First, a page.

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Adolfo Saldías

Argentine politician

Died when: 65 years 41 days (781 months)
Star Sign: Virgo


Adolfo Saldías

Adolfo Saldías (Buenos Aires, 6 September 1849;La Paz, Bolivia 17 October 1914) was an Argentinian historian, lawyer, politician, soldier and diplomat.Saldías received his law degree in 1875 and published a thesis on the subject of Civil matrimony. he started to participate in politics through the popular Autonomist Party of Buenos Aires, led by Adolfo Alsina and confronting Bartolomé Mitre, along with Aristóbulo del Valle, Leandro Alem and Bernardo de Irigoyen with whom he would form the future Radical Civic Union party.

He took an active part on the Revolution of the Park and was one of the first to enter the Artillery Park, along with Leandro Alem, being arrested and exiled to Uruguay.

A founding member of the Radical Civic Union in 1891, he was again part of an armed insurrection in the Revolution of 1893, being arrested, incarcerated in Ushuaia and again exiled to Uruguay.In 1898, he was named Minister of Public Works and in 1902, Vicegobernor of Buenos Aires Province, following Bernardo de Irigoyen.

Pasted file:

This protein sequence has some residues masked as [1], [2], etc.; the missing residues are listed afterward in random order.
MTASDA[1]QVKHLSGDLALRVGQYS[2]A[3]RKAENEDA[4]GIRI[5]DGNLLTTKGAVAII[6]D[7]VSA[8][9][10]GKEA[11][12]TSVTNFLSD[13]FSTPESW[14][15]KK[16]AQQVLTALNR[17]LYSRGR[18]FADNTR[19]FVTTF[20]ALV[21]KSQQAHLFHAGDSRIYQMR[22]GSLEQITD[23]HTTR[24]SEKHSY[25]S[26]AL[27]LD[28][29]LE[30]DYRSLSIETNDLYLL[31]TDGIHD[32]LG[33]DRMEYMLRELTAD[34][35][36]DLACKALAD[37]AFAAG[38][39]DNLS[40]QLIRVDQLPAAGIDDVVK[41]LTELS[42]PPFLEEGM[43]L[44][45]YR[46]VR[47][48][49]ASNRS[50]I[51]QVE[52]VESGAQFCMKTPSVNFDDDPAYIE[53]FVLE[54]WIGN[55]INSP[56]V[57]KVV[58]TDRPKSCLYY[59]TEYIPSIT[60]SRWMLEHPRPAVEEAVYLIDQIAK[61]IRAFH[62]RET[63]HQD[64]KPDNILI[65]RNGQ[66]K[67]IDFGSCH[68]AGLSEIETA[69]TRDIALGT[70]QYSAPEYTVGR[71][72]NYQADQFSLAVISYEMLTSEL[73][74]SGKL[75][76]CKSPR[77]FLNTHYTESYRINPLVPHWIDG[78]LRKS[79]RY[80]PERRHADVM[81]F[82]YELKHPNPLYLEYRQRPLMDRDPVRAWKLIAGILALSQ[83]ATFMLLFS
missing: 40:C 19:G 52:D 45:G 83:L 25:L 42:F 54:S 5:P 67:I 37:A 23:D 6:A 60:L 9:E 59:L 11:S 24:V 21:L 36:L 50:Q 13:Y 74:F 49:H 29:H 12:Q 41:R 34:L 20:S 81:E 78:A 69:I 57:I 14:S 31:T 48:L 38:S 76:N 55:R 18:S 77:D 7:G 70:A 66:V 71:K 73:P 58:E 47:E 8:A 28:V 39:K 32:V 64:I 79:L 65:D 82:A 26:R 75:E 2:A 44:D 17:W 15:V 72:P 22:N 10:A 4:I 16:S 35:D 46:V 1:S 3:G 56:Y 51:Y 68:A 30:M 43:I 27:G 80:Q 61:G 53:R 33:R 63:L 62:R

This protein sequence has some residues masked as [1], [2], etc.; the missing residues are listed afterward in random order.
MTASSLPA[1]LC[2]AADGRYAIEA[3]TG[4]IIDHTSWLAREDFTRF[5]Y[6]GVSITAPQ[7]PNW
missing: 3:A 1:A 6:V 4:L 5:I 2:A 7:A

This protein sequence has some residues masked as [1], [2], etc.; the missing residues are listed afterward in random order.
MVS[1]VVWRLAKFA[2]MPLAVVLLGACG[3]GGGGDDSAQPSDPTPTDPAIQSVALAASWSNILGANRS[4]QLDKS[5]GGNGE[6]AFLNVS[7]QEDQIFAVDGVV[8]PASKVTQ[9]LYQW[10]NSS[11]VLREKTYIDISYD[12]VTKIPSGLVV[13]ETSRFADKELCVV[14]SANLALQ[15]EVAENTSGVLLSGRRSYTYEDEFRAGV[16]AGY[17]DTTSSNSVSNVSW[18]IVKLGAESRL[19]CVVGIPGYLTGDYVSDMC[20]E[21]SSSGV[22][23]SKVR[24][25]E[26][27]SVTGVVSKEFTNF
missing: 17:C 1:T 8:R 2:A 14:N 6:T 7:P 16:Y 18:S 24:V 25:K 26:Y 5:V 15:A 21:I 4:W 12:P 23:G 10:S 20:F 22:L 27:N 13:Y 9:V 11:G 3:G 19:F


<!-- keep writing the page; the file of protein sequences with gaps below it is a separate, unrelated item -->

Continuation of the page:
He was an active freemason.José María Rosa and Fermín Chávez recognize in Saldías the precursor of the revisionist school of Argentine politics.

He wrote works on the life of Juan Manuel de Rosas and the Argentine Confederation, which earned him intellectual prestige and good sales income, and the favor of being considered as part of the Buenos Aires intellectual elite.

In 1881 he published the first version of what in 1888 would be his master work, the Historia de la Confederación Argentina.

With ingenuity, he dedicated it to Mitre and sent it to him for consideration.Mitre responded harshly, condemning the work, his conclusions and the author.

The press of the day ignored the book, limiting its publication.As author, he was practically condemned to a civil death, as it was not even commented upon in the press, not even to criticize it.

In 1912, he travelled to Bolivia as official envoy and ambassador, a post he maintained until his death.Saldías station in Buenos Aires is named after him.

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